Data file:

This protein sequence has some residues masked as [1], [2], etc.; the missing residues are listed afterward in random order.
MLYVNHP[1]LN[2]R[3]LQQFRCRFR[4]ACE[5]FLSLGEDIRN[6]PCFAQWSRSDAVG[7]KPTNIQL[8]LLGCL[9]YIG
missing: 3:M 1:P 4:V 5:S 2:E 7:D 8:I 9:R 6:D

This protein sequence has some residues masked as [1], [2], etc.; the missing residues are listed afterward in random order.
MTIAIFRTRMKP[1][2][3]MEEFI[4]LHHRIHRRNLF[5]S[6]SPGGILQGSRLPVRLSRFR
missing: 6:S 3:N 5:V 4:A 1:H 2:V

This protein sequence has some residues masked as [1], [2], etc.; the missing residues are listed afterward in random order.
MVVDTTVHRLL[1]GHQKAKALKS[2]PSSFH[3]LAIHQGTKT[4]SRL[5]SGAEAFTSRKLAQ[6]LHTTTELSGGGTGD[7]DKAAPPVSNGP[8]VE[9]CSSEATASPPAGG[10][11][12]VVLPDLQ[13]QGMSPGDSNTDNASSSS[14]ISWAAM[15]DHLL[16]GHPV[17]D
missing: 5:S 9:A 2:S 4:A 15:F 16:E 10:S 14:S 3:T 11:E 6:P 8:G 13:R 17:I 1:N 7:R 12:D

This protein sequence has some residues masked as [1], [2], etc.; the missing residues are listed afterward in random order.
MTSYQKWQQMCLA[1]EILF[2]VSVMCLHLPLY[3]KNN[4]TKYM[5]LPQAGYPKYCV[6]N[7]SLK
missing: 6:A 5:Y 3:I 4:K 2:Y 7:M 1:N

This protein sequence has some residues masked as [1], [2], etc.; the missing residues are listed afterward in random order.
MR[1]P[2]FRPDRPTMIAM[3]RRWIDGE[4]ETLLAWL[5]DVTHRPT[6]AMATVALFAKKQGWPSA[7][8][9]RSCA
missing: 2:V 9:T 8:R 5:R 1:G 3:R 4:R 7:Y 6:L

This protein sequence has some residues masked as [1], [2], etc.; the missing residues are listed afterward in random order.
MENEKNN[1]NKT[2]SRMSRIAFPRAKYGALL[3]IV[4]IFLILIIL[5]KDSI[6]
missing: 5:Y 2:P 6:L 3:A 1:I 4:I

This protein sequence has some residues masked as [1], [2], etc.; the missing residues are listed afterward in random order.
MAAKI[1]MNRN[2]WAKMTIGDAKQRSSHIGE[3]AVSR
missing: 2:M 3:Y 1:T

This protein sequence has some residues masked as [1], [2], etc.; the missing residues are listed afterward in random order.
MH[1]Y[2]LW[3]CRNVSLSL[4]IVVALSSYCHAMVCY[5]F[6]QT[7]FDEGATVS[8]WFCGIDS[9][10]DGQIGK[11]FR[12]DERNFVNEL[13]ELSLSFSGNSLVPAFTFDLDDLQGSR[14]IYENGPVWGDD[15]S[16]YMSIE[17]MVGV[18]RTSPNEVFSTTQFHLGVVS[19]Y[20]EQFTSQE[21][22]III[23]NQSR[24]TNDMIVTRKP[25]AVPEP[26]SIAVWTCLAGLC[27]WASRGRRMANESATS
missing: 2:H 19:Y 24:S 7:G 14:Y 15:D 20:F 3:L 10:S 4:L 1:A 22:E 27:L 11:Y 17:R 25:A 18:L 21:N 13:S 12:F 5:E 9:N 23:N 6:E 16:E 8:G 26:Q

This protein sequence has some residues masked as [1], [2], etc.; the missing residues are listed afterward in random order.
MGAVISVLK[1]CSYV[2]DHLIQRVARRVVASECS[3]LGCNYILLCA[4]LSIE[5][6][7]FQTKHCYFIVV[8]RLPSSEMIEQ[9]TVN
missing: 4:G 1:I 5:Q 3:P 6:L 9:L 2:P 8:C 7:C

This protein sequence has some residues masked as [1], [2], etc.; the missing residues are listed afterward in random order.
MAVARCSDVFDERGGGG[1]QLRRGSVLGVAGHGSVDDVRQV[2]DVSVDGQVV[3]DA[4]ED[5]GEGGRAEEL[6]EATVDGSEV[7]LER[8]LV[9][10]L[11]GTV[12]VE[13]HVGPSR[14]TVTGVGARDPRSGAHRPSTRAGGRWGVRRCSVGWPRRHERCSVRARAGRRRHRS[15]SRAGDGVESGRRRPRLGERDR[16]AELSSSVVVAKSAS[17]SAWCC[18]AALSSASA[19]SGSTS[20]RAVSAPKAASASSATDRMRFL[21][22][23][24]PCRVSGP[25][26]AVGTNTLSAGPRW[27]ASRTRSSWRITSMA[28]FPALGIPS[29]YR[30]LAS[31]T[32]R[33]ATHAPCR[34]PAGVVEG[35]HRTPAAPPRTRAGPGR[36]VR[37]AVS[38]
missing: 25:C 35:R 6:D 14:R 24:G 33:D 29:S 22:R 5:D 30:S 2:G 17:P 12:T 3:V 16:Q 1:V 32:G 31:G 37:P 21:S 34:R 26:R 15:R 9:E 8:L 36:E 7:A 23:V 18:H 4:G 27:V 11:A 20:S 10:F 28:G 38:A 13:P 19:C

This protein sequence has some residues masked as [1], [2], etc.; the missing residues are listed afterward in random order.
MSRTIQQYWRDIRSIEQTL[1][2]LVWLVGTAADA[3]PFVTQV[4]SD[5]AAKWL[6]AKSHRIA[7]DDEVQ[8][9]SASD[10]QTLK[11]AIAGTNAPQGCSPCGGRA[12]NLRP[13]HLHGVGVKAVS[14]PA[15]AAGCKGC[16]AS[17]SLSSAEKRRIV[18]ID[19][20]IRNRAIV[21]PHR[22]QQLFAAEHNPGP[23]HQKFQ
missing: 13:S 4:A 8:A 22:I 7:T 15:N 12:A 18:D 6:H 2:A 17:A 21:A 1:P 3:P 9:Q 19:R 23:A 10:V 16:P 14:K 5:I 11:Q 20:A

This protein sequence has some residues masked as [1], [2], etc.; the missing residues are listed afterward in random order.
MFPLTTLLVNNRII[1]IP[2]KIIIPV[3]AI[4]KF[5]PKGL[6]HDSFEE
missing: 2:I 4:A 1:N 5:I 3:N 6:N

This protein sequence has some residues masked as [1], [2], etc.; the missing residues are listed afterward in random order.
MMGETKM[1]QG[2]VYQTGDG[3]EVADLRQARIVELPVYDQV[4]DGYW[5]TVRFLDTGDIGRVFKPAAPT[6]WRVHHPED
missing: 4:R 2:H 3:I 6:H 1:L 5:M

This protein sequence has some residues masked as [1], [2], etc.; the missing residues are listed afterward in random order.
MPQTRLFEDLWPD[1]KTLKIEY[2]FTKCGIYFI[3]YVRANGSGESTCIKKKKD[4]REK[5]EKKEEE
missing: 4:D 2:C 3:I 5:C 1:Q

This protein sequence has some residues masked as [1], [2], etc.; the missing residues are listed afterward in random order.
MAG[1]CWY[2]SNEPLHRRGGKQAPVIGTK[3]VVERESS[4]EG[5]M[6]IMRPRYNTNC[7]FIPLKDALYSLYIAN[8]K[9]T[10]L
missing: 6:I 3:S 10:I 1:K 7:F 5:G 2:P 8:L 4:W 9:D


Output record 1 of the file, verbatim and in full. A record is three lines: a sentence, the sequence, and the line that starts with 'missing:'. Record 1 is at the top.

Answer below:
This protein sequence has some residues masked as [1], [2], etc.; the missing residues are listed afterward in random order.
MLYVNHP[1]LN[2]R[3]LQQFRCRFR[4]ACE[5]FLSLGEDIRN[6]PCFAQWSRSDAVG[7]KPTNIQL[8]LLGCL[9]YIG
missing: 3:M 1:P 4:V 5:S 2:E 7:D 8:I 9:R 6:D